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How to use LESS THAN, GREATER THAN, NOT EQUAL, OR, etc in switches???

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So Ive been using switched a while, via javascript in the DX Studio IDE, and I ran into a situation where I'm not sure what the correct syntax is. I want to turn this into a switch... if(nodeDistance>=10) { nodeTable(nodeNumber[currentNode],nodeNumber[nextNode])=10 } if(nodeDistance>10 && nodeDistance<=15) { nodeTable(nodeNumber[currentNode],nodeNumber[nextNode]=15) } if(nodeDistance>15) { nodeTable(nodeNumber[currentNode],nodeNumber[nextNode]=999999) } something like... switch(nodeDistance) { case >=10: break; case >10 && <=15: break; case >15: break; } I guess I can just run through the algorithm, but I like to use cases as much as I can.

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You can't. A switch is basically a 'jump table'. You can do other neat things, though, like:

switch (state)
{
case IDLE:
case RUNNING:
// this part will be executed when idle or running
case WALKING:
// this part will be executed when idle, running or walking
break;

case CLIMBING:
// this part will be executed when climbing
break;

default:
// this part will be executed in all other cases
break;
}

...so 'switch/case' and 'if/else if' are not the same thing; each have their uses and it's up to you to use them when appropriate.

Also note that in long 'if / else if' sequences, a lot of expressions have to be evaluated for the last 'case':

if (a == b)
{
// when executed, your program evaluated 1 expression
}
else if (c == d)
{
// when executed, your program evaluated 2 expressions
}
else if (e == f)
{
// when executed, your program evaluated 3 expressions
}
else
{
// when executed, your program evaluated 3 expressions
}

So it's wiser to use a switch statement when possible, which usually does:

jump_table[state]();

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Yea I already use it for ai, and other stuff, I just have never tried to use it for iteration statements, etc and couldn't find anything about it on google, so thought Id ask here. Thanks a lot for the fast answer!

I guess I could always do the compairison then jump into the switch via a method...

if(distance>10)
{
assignWeights("close")
}


function assignWeights(distanceInfo)
{
switch(distanceInfo)
{
case "close":
break;
}
}

I guess thats pointless though...

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Well, if nodeDistance is an integer, you can also do something like:

switch (nodeDistance)
{
case 10: case 11: case 12: case 13: case 14: case 15:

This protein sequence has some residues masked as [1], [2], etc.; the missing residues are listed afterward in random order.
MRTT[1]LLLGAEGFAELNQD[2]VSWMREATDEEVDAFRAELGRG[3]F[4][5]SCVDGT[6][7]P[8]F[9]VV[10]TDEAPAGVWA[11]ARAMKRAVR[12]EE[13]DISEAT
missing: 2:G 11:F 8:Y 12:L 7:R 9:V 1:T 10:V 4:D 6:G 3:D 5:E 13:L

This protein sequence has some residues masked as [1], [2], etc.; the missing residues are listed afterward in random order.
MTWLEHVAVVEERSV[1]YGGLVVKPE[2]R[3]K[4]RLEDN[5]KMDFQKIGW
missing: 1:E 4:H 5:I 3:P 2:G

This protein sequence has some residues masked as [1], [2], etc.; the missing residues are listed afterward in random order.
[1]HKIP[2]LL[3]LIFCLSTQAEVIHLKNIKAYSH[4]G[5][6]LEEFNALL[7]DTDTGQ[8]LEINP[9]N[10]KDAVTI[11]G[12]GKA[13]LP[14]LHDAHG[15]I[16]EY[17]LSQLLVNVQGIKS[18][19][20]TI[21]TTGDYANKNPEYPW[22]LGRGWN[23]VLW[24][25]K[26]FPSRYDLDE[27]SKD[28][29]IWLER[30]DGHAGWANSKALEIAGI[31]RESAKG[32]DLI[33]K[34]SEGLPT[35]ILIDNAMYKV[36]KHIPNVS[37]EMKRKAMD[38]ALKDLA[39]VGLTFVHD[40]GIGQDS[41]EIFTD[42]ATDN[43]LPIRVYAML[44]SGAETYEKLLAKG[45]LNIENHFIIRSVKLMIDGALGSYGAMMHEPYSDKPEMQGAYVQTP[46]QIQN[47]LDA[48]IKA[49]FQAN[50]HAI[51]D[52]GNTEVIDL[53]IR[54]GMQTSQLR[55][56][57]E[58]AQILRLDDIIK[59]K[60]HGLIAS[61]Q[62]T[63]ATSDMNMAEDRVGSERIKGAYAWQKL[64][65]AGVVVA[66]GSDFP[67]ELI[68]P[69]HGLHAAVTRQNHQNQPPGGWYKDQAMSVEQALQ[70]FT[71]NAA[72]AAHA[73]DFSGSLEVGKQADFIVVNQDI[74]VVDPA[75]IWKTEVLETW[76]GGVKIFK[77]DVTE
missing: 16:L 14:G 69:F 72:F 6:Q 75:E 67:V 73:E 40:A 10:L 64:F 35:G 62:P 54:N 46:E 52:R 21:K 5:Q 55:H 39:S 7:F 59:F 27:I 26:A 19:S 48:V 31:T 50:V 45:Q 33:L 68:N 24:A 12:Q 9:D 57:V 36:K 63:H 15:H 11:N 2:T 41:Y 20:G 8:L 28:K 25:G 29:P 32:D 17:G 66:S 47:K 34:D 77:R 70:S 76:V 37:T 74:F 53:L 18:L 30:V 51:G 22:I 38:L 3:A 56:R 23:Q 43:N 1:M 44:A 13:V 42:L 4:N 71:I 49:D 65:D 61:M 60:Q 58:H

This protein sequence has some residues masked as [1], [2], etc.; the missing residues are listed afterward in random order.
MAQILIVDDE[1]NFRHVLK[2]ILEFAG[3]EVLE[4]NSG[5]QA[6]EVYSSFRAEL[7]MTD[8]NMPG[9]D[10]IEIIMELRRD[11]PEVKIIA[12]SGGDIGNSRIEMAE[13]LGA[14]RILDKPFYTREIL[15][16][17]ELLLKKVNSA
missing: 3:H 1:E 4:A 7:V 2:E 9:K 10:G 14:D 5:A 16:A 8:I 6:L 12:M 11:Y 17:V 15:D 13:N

// >= 10 && <= 15
break;

default:
if (nodeDistance > 15)
{
// > 15
}
break;
}

But I would only do that if I'd have very good reasons to do so ;)

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Yea I have run into that when deciding which animation to play...

if(!movingForward)
{
if(!straffing)
{
if(!turning)
{
//play idle animation (takes last priority)
}
else
{
//play turning animation (takes third priority)
}
}
else
{
//play straffing animation (takes second priority)
}
}
else
{
//play running forward animation(takes first priority)
}

Anyway, I'll move that into a switch statement once i get more animations made, but for now I only have idle, walk, turn, straff... so one will take priority over the other depending on the keys down.

Eventually i'll have straff_right, straff_left, walk_straff_right, walk_straff_left, etc etc.

Is this the best way to do it? regarding the animations?

I'll need a crap load of animations for movement...

idle
standing && turning right
standing && turning left
walk forward
walk backward
run forward
run backward
straff right
straff left
turn right
turn left
walk forward && straff right
walk forward && straff left
walk forward && turn right
walk forward && turn left
walk backward && straff right
walk backward && straff left
walk backward && turn right
walk backward && turn left

The list goes on and on, for jumping, etc...

any advice on this?

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Try to find a way to blend/combine your animations. This way you can have for instance:

'legs walk'
'legs standing'
'torso idle'
'torso shoot'
'torso reload'

and generate:

walking
walking & shooting
walking & reloading
standing
standing & shooting
standing & reloading

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What's wrong with the ifs? Is this premature optimisation or do you just like switches or what? I don't get your second example, and you can't switch on a string.

It might be possible to get rid of the ifs entirely.

int values[] = {10, 15, 999999}; // Please name it better than I have.
nodeTable(nodeNumber[currentNode],nodeNumber[nextNode]) = values[clamp((nodeDistance - 6) / 5, 0, 2)];


Notice it's now much harder to tell what that code's doing. It will give 10 for values lower than 10, so beware (I didn't know what you wanted in that case anyway). You can do a clamp like this by the way: max(min(value, maxValue), minValue); But really, the moral of the story is don't bother.

EDIT: If your character is symmetrical you can pretty much immediately drop half the animations. Play walk forward backwards to walk backwards (if feasible), and see what other stuff you can cleverly reuse.

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